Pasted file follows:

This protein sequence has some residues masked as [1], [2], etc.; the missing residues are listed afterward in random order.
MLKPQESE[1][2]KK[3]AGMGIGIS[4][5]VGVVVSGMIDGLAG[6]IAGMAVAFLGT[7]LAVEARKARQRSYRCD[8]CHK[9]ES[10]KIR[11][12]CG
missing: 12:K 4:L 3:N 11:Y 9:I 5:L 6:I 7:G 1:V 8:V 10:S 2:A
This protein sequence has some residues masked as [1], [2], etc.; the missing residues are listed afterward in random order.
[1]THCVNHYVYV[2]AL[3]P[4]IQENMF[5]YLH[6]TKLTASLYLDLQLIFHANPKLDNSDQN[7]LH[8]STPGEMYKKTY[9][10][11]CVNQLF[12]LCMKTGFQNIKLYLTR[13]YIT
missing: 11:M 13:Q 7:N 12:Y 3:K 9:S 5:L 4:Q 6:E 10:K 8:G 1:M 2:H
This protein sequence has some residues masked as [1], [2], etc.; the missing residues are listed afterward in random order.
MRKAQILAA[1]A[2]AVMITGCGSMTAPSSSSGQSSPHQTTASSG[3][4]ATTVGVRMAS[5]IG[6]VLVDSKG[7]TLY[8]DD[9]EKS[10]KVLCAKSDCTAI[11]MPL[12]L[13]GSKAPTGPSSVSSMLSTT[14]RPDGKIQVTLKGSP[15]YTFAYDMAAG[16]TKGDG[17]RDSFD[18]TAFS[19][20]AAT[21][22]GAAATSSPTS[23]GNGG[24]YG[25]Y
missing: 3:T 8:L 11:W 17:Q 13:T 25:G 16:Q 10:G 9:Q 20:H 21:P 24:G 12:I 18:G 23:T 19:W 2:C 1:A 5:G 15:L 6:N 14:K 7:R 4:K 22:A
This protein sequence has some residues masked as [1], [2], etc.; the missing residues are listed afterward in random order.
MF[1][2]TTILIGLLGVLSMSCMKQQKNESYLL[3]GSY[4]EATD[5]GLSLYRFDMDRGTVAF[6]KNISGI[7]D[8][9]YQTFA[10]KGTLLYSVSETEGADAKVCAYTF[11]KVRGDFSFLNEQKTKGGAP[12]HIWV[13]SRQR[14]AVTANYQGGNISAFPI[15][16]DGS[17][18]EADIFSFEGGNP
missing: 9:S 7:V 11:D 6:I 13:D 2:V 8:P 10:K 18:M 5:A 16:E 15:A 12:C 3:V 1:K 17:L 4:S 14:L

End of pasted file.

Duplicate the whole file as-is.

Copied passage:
This protein sequence has some residues masked as [1], [2], etc.; the missing residues are listed afterward in random order.
MLKPQESE[1][2]KK[3]AGMGIGIS[4][5]VGVVVSGMIDGLAG[6]IAGMAVAFLGT[7]LAVEARKARQRSYRCD[8]CHK[9]ES[10]KIR[11][12]CG
missing: 12:K 4:L 3:N 11:Y 9:I 5:L 6:I 7:G 1:V 8:V 10:S 2:A
This protein sequence has some residues masked as [1], [2], etc.; the missing residues are listed afterward in random order.
[1]THCVNHYVYV[2]AL[3]P[4]IQENMF[5]YLH[6]TKLTASLYLDLQLIFHANPKLDNSDQN[7]LH[8]STPGEMYKKTY[9][10][11]CVNQLF[12]LCMKTGFQNIKLYLTR[13]YIT
missing: 11:M 13:Q 7:N 12:Y 3:K 9:S 5:L 4:Q 6:E 10:K 8:G 1:M 2:H
This protein sequence has some residues masked as [1], [2], etc.; the missing residues are listed afterward in random order.
MRKAQILAA[1]A[2]AVMITGCGSMTAPSSSSGQSSPHQTTASSG[3][4]ATTVGVRMAS[5]IG[6]VLVDSKG[7]TLY[8]DD[9]EKS[10]KVLCAKSDCTAI[11]MPL[12]L[13]GSKAPTGPSSVSSMLSTT[14]RPDGKIQVTLKGSP[15]YTFAYDMAAG[16]TKGDG[17]RDSFD[18]TAFS[19][20]AAT[21][22]GAAATSSPTS[23]GNGG[24]YG[25]Y
missing: 3:T 8:L 11:W 17:Q 13:T 25:G 16:Q 10:G 9:Q 20:H 21:P 24:G 12:I 18:G 23:T 19:W 2:C 1:A 5:G 15:L 6:N 14:K 7:R 4:K 22:A
This protein sequence has some residues masked as [1], [2], etc.; the missing residues are listed afterward in random order.
MF[1][2]TTILIGLLGVLSMSCMKQQKNESYLL[3]GSY[4]EATD[5]GLSLYRFDMDRGTVAF[6]KNISGI[7]D[8][9]YQTFA[10]KGTLLYSVSETEGADAKVCAYTF[11]KVRGDFSFLNEQKTKGGAP[12]HIWV[13]SRQR[14]AVTANYQGGNISAFPI[15][16]DGS[17][18]EADIFSFEGGNP
missing: 9:S 7:V 11:D 6:I 13:D 2:V 8:P 10:K 18:M 5:A 16:E 15:A 12:C 3:V 1:K 17:L 4:S 14:L